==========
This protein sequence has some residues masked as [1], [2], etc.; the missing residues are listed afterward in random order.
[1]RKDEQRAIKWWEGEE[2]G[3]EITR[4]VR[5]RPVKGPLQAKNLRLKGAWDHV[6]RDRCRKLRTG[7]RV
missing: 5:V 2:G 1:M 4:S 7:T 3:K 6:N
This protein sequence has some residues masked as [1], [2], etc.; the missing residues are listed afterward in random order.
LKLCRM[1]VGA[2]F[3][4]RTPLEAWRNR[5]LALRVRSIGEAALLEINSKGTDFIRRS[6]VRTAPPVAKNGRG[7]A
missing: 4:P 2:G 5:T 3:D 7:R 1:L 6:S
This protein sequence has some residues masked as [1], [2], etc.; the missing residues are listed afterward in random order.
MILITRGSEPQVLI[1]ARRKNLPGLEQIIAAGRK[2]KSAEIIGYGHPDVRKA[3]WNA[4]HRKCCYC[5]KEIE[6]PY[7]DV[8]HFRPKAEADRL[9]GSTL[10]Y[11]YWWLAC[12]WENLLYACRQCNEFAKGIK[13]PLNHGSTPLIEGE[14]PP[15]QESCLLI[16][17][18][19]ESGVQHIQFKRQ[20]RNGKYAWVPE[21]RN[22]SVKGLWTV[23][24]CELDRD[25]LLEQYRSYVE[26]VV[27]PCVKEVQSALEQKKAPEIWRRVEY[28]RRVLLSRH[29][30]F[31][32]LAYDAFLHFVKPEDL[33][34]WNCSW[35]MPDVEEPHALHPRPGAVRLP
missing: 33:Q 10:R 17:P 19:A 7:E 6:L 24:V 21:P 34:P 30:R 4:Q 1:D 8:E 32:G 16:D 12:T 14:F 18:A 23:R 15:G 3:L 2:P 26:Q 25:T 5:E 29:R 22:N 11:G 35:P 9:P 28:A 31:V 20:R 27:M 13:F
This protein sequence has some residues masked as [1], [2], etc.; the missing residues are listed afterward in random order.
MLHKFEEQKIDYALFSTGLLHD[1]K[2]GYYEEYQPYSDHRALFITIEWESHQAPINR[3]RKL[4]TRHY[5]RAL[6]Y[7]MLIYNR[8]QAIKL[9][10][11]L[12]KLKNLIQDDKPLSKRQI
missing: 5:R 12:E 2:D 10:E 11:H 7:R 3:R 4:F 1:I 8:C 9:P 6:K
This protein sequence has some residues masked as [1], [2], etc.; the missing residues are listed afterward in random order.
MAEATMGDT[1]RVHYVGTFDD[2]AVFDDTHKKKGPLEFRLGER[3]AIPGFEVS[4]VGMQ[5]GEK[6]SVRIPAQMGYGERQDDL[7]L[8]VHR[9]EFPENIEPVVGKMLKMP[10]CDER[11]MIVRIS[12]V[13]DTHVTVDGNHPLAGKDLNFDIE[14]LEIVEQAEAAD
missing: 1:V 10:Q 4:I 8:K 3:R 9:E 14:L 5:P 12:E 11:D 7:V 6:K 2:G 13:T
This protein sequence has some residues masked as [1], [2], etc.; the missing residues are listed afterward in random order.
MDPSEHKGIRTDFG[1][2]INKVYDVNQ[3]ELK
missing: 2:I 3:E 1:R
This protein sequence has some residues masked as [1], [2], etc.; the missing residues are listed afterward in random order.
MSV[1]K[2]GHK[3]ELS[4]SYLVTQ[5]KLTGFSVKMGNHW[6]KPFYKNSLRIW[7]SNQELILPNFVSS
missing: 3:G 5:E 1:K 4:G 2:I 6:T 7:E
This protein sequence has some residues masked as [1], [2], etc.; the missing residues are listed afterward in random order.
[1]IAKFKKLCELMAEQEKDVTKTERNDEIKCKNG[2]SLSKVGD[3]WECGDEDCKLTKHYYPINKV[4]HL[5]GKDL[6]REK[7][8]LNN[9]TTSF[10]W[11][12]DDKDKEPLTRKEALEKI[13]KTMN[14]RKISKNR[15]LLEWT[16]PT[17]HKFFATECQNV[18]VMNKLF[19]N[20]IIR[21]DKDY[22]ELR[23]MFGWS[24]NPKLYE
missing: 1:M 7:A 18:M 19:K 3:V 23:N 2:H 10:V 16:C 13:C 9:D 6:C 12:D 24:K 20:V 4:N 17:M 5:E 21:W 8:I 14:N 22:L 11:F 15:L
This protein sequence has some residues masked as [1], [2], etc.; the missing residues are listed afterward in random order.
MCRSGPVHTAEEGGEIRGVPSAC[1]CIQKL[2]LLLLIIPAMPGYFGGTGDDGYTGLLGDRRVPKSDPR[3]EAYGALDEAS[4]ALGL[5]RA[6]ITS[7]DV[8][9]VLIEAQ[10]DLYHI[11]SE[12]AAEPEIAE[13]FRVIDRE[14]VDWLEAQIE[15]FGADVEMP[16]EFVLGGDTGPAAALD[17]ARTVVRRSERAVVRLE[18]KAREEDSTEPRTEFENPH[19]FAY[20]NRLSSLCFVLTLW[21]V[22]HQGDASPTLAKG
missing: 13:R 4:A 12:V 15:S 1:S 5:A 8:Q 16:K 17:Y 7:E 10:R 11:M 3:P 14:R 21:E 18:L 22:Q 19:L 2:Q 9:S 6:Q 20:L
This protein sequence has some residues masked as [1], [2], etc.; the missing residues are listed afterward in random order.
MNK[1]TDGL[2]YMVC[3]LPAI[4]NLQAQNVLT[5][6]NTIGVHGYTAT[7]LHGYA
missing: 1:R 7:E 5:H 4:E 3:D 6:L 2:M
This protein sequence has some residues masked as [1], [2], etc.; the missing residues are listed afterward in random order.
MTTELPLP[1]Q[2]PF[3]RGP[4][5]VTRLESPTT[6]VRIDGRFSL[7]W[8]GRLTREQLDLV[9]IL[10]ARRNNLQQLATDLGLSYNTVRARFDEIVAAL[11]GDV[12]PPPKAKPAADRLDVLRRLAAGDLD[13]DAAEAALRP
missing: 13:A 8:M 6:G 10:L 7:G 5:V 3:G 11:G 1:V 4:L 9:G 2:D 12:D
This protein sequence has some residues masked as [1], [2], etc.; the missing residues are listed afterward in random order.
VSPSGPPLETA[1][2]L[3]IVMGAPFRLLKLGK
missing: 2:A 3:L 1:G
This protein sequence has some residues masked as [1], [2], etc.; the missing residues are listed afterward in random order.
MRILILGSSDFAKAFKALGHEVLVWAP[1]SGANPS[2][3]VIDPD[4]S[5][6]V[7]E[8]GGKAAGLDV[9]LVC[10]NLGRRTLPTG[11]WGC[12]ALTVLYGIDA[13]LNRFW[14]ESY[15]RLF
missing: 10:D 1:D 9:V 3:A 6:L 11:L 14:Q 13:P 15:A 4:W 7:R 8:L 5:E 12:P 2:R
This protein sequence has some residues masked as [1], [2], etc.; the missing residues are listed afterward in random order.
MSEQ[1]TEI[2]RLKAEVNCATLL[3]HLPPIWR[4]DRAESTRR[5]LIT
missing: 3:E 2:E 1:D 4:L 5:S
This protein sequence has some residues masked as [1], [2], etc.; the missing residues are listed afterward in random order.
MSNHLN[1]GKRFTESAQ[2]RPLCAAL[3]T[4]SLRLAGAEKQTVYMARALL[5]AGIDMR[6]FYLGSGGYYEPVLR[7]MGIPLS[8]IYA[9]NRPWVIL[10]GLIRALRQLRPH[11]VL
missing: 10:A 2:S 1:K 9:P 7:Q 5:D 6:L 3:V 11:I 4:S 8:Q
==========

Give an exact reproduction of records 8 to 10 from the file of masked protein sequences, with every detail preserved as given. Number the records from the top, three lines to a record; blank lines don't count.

This protein sequence has some residues masked as [1], [2], etc.; the missing residues are listed afterward in random order.
[1]IAKFKKLCELMAEQEKDVTKTERNDEIKCKNG[2]SLSKVGD[3]WECGDEDCKLTKHYYPINKV[4]HL[5]GKDL[6]REK[7][8]LNN[9]TTSF[10]W[11][12]DDKDKEPLTRKEALEKI[13]KTMN[14]RKISKNR[15]LLEWT[16]PT[17]HKFFATECQNV[18]VMNKLF[19]N[20]IIR[21]DKDY[22]ELR[23]MFGWS[24]NPKLYE
missing: 1:M 7:A 18:M 19:K 3:V 23:N 2:H 10:V 16:C 13:C 9:D 6:C 12:D 24:K 20:V 4:N 17:M 5:E 21:W 8:I 14:N 22:L 11:F 15:L
This protein sequence has some residues masked as [1], [2], etc.; the missing residues are listed afterward in random order.
MCRSGPVHTAEEGGEIRGVPSAC[1]CIQKL[2]LLLLIIPAMPGYFGGTGDDGYTGLLGDRRVPKSDPR[3]EAYGALDEAS[4]ALGL[5]RA[6]ITS[7]DV[8][9]VLIEAQ[10]DLYHI[11]SE[12]AAEPEIAE[13]FRVIDRE[14]VDWLEAQIE[15]FGADVEMP[16]EFVLGGDTGPAAALD[17]ARTVVRRSERAVVRLE[18]KAREEDSTEPRTEFENPH[19]FAY[20]NRLSSLCFVLTLW[21]V[22]HQGDASPTLAKG
missing: 13:R 4:A 12:V 15:S 1:S 5:A 8:Q 16:K 17:Y 7:E 10:R 11:M 3:P 14:R 21:E 18:L 22:Q 19:L 2:Q 9:S 6:Q 20:L
This protein sequence has some residues masked as [1], [2], etc.; the missing residues are listed afterward in random order.
MNK[1]TDGL[2]YMVC[3]LPAI[4]NLQAQNVLT[5][6]NTIGVHGYTAT[7]LHGYA
missing: 1:R 7:E 5:H 4:E 3:D 6:L 2:M